SANDAG 2019 Regional Plan Transportation Themes Open Houses
SANDAG is in the process of developing San Diego Forward: The 2019-2050 Regional Plan, which will outline the overarching vision for our region over the next 30 years. As part of this process, SANDAG is asking for your input on what you think the San Diego region’s transportation network should look like in the future and what transportation issues are most important for your quality of life. This survey is available through May 10.
You will have to write in BICYCLE many times on the survey questions. For example, to answer the question “What method(s) of transportation do you use during your daily commute? (Select all that apply.),” Walking and Biking are listed together under Active Transportation. Walking and Biking are transportation modes that use different infrastructure. Biking should be its own method of transportation, particularly with such an extensive list that, for example, separates Carpool and Vanpool and has separate categories for Bus and Rapid. There are three comment areas on the survey to comment and reiterate that bicycling is extremely important. Let’s make our voices heard.
There are several workshops scheduled, during which, SANDAG employees are available to answer questions at multiple poster stations. The graphics are highly engaging, but the content is generalized and informational and avoids serious discussions regarding Climate Action Plan or Vision Zero goals. Here is the schedule for the upcoming workshops:
North County Coastal: Wednesday, April 25 from 5:30-7:30 p.m. Encinitas Public Library Community Room | 540 Cornish Drive, Encinitas 92024
East County: Monday, April 30 from 3:30–5:30 p.m. El Cajon Police Department Community Room | 100 Civic Center Way, El Cajon 92020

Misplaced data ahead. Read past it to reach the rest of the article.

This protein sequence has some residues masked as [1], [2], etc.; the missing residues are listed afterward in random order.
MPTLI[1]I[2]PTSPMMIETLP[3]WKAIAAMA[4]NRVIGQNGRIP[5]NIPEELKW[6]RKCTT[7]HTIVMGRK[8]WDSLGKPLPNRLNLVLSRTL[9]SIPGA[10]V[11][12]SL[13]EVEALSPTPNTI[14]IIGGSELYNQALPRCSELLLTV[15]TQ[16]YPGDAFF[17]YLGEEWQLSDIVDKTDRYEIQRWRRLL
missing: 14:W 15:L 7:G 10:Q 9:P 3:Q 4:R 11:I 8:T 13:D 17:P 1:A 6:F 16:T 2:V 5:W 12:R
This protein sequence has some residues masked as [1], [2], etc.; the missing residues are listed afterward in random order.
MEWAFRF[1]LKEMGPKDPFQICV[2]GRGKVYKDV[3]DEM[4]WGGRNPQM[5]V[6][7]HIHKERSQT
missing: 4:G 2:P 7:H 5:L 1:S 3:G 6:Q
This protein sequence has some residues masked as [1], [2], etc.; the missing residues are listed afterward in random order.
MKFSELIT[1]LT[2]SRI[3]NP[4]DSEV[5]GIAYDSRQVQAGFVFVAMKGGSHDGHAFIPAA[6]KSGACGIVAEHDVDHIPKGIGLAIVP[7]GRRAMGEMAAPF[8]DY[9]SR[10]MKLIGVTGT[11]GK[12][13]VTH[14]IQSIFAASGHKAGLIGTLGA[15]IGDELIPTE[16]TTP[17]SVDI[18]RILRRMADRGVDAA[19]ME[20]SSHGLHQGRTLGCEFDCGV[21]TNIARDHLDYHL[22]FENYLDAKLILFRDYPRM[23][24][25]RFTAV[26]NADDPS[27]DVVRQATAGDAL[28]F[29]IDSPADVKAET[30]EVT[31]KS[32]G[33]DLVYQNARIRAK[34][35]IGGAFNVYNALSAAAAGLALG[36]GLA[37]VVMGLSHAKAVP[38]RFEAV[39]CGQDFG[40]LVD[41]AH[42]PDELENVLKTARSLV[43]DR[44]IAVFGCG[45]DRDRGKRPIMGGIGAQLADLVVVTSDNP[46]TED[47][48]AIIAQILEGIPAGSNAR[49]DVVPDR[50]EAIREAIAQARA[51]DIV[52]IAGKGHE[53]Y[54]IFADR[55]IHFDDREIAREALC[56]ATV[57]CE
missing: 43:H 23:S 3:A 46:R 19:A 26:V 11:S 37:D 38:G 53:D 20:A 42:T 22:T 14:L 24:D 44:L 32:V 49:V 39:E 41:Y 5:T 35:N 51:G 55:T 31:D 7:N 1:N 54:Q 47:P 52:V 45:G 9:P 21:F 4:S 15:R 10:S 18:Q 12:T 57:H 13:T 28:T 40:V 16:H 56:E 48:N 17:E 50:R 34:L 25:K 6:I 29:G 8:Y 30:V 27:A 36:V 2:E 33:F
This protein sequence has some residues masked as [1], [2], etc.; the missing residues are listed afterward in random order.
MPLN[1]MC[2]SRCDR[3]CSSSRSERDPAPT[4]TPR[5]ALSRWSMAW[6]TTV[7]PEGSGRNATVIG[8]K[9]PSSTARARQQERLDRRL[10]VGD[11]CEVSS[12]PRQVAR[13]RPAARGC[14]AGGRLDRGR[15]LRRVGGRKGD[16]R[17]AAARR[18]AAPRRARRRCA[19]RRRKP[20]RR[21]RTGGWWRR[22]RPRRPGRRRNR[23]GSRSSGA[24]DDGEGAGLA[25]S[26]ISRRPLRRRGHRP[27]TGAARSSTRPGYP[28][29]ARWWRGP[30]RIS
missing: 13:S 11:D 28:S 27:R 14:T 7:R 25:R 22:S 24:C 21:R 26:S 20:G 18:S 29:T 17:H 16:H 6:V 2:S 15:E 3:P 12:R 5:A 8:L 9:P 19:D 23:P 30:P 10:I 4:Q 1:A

South County: Tuesday, May 1 from 5–7 p.m. San Ysidro Civic Center | 212 W. Park Avenue, San Diego 92173
North County Inland: Wednesday, May 2 from 5–7 p.m. Centro Universidad Popular | 1234 N. Santa Fe Ave, Suite 100 Vista 92083
Central San Diego: Thursday, May 3 from 5:30–7:30 p.m. Jackie Robinson Family YMCA Community Room | 151 YMCA Way, San Diego 92102
CLICK HERE for supporting materials for the workshops.
I attended the last workshop and here are a some of my comments on the information stations:
“Technology is evolving and has the potential to radically change our region’s transportation system.” I am doubtful that technology will radically change the region’s transportation system away from a car-centric approach. Political will could radically change the system, but not technology. Additionally, there is some early research that indicates ride sharing services increase Vehicle Miles Traveled or VMT.
Regional Plan Overview
Overall the Transportation Themes lean heavily toward a continuing car-centric approach to transportation. The Regional Economic Prosperity Objective includes “investing in transportation projects that provide access for all communities to a variety of jobs with competitive wages.” And the Policy Objectives for Environmental Stewardship include making “…transportation investments that result in cleaner air, environmental protection, conservation, efficiency, and sustainable living and address climate change.” How do these two policies interact? How is success measured for these policies?
Climate Change and Environment
On the poster “Reducing Greenhouse Gas Emissions: Passenger Vehicles and Electricity,” the regional plan calls for allocating funding to electric vehicle charging stations while the “Local Efforts” poster calls for promoting public transit access, active transportation, parking management, and complete streets.
What Do We Want to Promote?
What does “Promote” mean? I would like to see “allocate funding for public transit access, active transportation, and complete streets.” Throw out parking management which is a euphemism for “make parking easier”—which promotes driving.
This station explains all the benefits from Policies and Strategies if local jurisdictions invest in transportation infrastructure that maximizes public health benefits, social interaction, and community cohesion. The benefits are numerous for increased access to active transportation and public transit, and walkable and bikeable neighborhoods.
“Performance Measures” are a series of questions in several categories. For example, “Innovative Mobility & Planning Goals” includes these three questions:
1. Is delay reduced?
2. Are more people walking, biking, using transit, and sharing rides?
3. Is the transportation system safer?
These are great questions, the key is how will they translate into performance measures? And how much money will be allocated to measuring the goals?
Please attend a workshop in your region or take the online survey and type BIKES!